Oil Prices Jump at Worsening Supply Conditions
Supply concerns escalated on Thursday, pushing Brent crude oil prices back up around $112. Brent traded at 112.780 on Friday morning, a massive increase from Wednesday's prices.
European Central Bank President Mario Draghi reiterated his vows to protect the euro at a press conference on Thursday, easing investor worries about the region's debt crisis. Demand worries have plagued oil prices recently, with the eurozone at the forefront. The market showed renewed confidence in a stable future for the 17 member countries, driving up the value of the euro.
Investors have long worried about oil supply problems, as tensions run high in the Middle East over Iran's nuclear development program. Recent comments by Israeli Prime Minister Benjamin Netanyahu caused the market to speculate that the sanctions already in place would soon turn to an embargo, or even a war.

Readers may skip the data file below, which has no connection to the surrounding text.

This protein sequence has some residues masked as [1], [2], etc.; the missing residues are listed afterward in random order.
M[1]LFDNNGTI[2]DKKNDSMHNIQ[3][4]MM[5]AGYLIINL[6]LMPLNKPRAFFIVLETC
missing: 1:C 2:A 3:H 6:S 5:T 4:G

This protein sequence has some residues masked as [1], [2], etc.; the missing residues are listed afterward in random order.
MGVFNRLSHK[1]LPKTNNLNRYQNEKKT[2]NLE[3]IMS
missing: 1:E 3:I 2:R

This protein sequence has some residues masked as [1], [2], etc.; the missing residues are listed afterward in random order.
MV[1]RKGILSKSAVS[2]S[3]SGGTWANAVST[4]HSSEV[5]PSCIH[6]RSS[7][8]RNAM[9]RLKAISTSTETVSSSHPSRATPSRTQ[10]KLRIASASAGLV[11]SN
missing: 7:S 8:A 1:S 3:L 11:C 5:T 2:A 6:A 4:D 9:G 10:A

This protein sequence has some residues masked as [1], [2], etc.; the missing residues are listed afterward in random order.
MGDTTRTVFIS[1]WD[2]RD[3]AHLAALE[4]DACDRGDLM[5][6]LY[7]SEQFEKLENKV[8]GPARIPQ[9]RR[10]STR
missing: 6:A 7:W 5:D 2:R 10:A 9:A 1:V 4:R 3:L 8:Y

The trouble in Tehran took a backseat to news of Turkey's artillery strikes on the Syrian border. Turkey's strike came after a mortar killed two women and three children in the border city of Akcakale. For 18 months, the Syria has suffered through an uprising, and this violence spilling over its borders was condemned by the United Nations. The BBC released a statement from the United Nations on Friday that stated the mortar "highlighted the grave impact the crisis in Syria has on the security of its neighbors and on regional peace and stability".
In addition to the Middle Eastern turmoil, Reuters reported two refinery fires in Russia and the United States. The larger fire, in a 560,500-barrel per day Exxon Mobile refinery in Baytown, Texas, is said to have affected production but was contained to one processing unit. News of the fires caught the market's attention and drove oil prices up four percent.
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